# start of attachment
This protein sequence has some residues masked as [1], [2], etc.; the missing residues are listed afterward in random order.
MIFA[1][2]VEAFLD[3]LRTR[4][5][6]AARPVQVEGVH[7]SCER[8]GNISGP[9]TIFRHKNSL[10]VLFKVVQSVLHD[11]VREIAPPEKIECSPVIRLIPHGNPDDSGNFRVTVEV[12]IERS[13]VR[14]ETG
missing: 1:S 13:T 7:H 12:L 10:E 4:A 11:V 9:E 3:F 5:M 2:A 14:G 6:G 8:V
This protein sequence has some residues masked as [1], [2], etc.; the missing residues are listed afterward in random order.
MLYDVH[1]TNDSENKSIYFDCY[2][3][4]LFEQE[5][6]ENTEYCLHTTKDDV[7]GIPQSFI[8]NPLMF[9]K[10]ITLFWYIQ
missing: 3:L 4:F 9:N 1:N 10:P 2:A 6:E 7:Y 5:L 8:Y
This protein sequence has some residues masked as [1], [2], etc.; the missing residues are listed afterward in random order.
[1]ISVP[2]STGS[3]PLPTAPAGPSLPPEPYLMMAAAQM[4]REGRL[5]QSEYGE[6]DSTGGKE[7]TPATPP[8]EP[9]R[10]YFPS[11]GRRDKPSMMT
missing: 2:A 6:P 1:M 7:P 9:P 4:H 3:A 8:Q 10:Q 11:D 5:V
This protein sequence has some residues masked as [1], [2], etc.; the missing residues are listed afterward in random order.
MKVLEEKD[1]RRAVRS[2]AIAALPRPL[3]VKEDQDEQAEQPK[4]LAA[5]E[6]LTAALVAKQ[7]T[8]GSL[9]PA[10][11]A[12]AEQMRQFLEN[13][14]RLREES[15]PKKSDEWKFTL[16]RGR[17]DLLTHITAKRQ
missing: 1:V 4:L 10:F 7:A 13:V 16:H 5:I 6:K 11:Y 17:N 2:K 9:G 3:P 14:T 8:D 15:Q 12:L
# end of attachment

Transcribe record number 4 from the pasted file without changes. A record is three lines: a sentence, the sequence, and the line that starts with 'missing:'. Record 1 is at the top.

This protein sequence has some residues masked as [1], [2], etc.; the missing residues are listed afterward in random order.
MKVLEEKD[1]RRAVRS[2]AIAALPRPL[3]VKEDQDEQAEQPK[4]LAA[5]E[6]LTAALVAKQ[7]T[8]GSL[9]PA[10][11]A[12]AEQMRQFLEN[13][14]RLREES[15]PKKSDEWKFTL[16]RGR[17]DLLTHITAKRQ
missing: 1:V 4:L 10:F 7:A 13:V 16:H 5:I 6:K 11:Y 17:N 2:K 9:G 3:P 14:T 8:D 15:Q 12:L